Despite the media attention surrounding a recent University of Pennsylvania study linking increased hospital visits for cardiac and neurological complaints with hydraulic fracturing, it is unlikely to significantly help plaintiffs looking to establish causation, say Harry Weiss and Philip Yannella of Ballard Spahr LLP.
Unless corporate policy is absolute, in-house counsel should advocate for use of the work-product privilege when conducting U.S.-based internal investigations. A company can always choose to waive the privilege if it decides to disclose its finding to the government — but it loses that option if it never invokes the privilege in the first place, say attorneys at Alston & Bird LLP and Tervita Corp.
The biggest legal and regulatory challenges for oil and gas industry participants and their lenders relate to the hot-button issue of hydraulic fracturing, where a number of recent developments put credit risk front and center. A lender could easily find itself with a borrower unable to pay and collateral that evaporated, say Matthew Clark and Colin Deihl of Faegre Baker Daniels LLP.
The International Institute for Conflict Prevention & Resolution's screened selection process for party-appointed arbitrators is a simple compromise between the positions of those who believe the existing system of party appointments should remain unchanged and those who would overhaul the system, say Charles Rosenberg of White & Case LLP and Olivier Andre of the International Institute for Conflict Prevention & Resolution.
U.S. v. CH2M Hill was a matter of first impression in the Ninth Circuit, and the court’s recent holding is consistent with prior decisions from the Sixth and Eighth Circuits that have noted that relators who have been convicted for their participation in the fraud are not entitled to any recovery, say Suzanne Jaffe Bloom and Mollie Richardson of Winston & Strawn LLP.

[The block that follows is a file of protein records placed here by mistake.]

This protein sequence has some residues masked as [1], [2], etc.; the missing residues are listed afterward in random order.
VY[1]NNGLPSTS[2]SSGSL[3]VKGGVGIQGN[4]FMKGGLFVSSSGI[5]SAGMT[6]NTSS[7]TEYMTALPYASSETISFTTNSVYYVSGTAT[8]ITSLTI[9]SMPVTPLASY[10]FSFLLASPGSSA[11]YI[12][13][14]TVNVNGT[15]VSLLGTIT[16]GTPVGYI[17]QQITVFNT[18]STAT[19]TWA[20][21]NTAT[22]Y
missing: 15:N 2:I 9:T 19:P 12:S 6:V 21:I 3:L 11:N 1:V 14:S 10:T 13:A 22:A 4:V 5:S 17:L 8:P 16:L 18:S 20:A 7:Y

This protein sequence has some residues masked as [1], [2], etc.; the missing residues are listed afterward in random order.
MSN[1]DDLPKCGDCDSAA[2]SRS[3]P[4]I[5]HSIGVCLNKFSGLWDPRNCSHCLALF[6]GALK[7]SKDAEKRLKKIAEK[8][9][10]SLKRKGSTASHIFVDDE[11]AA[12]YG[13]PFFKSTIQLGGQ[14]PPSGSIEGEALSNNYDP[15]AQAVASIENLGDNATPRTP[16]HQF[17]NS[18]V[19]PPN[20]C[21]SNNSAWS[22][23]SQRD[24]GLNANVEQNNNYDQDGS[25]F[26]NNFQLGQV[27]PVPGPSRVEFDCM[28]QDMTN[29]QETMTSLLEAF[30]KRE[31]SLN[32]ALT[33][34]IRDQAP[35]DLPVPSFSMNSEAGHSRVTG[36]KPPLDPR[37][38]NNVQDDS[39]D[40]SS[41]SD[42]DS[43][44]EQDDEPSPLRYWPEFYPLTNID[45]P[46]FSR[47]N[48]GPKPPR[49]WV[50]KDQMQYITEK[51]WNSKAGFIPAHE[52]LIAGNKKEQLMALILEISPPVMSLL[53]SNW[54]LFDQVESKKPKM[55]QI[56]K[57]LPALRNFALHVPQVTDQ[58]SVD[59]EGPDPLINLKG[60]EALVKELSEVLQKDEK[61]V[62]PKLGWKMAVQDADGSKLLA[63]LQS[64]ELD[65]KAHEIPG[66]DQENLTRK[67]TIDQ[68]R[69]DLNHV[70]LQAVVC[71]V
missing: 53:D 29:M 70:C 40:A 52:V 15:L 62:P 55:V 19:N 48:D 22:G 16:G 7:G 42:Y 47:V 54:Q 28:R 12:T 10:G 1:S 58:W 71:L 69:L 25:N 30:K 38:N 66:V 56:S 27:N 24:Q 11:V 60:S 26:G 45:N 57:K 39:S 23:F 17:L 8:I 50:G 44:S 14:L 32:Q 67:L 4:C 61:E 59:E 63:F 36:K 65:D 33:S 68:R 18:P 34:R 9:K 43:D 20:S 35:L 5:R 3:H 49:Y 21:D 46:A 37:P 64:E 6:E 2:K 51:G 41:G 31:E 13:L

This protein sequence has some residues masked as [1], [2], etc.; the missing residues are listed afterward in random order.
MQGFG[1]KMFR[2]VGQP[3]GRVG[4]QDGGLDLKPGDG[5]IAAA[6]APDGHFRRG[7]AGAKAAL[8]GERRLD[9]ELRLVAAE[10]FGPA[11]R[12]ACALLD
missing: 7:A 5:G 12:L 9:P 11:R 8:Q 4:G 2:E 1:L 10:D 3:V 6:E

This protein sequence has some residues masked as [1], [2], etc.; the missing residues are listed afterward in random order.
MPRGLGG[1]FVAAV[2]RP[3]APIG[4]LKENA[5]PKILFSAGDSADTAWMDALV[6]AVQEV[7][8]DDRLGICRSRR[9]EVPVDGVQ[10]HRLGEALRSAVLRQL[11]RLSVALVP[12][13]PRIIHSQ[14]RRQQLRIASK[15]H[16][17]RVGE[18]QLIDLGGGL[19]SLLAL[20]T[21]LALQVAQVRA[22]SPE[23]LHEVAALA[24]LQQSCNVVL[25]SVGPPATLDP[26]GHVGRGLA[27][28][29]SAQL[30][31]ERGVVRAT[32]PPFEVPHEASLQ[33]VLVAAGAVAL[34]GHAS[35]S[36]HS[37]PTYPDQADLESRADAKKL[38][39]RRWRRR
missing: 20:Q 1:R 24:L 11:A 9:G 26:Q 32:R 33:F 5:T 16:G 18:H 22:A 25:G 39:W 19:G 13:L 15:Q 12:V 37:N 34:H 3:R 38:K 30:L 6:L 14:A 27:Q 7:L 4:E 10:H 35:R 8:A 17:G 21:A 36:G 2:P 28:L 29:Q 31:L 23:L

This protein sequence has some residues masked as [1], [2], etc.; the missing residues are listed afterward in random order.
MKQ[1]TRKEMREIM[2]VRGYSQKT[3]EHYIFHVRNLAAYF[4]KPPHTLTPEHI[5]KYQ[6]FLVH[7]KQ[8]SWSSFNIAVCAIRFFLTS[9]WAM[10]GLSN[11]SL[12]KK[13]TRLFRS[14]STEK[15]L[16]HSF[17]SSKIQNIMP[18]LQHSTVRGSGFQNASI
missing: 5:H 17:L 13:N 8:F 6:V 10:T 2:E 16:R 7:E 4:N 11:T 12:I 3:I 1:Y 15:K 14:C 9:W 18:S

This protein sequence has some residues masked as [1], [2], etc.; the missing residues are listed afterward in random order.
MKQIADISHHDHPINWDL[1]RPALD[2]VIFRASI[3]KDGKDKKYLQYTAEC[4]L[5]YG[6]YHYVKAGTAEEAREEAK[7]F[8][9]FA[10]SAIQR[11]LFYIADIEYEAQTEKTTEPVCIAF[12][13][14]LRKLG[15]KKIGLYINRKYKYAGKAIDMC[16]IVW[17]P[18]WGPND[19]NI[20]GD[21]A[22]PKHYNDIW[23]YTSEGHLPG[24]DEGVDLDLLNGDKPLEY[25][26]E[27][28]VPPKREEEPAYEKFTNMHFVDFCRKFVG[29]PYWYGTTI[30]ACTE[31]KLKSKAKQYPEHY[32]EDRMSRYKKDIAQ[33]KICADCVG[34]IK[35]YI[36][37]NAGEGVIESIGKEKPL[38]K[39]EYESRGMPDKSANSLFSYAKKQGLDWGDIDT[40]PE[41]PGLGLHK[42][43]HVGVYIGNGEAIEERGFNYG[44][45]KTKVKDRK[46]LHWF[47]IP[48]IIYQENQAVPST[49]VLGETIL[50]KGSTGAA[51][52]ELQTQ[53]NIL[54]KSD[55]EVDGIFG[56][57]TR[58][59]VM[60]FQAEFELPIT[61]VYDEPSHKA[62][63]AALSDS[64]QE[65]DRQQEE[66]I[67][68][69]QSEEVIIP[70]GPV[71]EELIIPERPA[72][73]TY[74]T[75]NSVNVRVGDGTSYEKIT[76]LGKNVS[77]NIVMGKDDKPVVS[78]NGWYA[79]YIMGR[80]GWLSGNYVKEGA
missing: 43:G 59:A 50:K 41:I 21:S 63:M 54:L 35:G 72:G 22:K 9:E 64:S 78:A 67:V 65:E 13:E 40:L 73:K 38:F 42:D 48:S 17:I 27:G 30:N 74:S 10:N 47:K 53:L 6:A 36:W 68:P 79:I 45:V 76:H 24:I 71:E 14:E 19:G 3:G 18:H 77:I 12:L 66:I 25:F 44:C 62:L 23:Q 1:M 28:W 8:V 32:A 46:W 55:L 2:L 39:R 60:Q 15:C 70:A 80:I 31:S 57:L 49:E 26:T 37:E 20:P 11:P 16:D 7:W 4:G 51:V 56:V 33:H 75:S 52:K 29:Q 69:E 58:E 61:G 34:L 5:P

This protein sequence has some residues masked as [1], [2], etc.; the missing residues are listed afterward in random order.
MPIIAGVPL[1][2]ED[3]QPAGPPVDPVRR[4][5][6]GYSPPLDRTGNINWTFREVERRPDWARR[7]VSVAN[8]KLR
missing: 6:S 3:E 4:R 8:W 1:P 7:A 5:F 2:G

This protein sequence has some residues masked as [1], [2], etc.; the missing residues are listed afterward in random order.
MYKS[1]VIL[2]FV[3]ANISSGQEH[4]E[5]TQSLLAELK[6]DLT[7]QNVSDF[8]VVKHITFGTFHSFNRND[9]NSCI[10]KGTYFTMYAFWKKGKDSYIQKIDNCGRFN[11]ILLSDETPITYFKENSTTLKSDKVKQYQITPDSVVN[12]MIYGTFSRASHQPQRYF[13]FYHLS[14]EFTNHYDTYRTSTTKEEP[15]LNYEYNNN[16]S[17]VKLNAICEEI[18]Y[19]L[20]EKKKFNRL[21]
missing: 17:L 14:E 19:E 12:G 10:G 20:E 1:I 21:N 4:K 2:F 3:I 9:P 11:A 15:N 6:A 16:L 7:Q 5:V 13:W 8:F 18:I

The Sabine Pass Liquefaction LLC rehearing order suggests that the Council on Environmental Quality's draft guidance concerning climate change analysis from federal agencies will not change the calculus of environmental impact analyses from the Federal Energy Regulatory Commission under the National Environmental Policy Act, insofar as it concerns greenhouse gases, say Gus Howard and Howard Nelson of Greenberg Traurig LLP.
Opportunities for distressed debt funds to buy attractively priced distressed corporate assets have been few and far between in recent terms, but do not expect activity levels to be quiet forever. One market that funds have been eyeing closely is Italy, say attorneys with Orrick Herrington & Sutcliffe LLP.
The U.K. government has set a target to reduce greenhouse gas emissions by at least 80 percent by 2050, but incentives for making energy-efficiency investments in the rental sector have been lacking and voluntary initiatives have had disappointing results. The U.K. Department of Energy and Climate Change's new regulations show the carrot has been replaced with the stick, says Elizabeth Alibhai at Dechert LLP.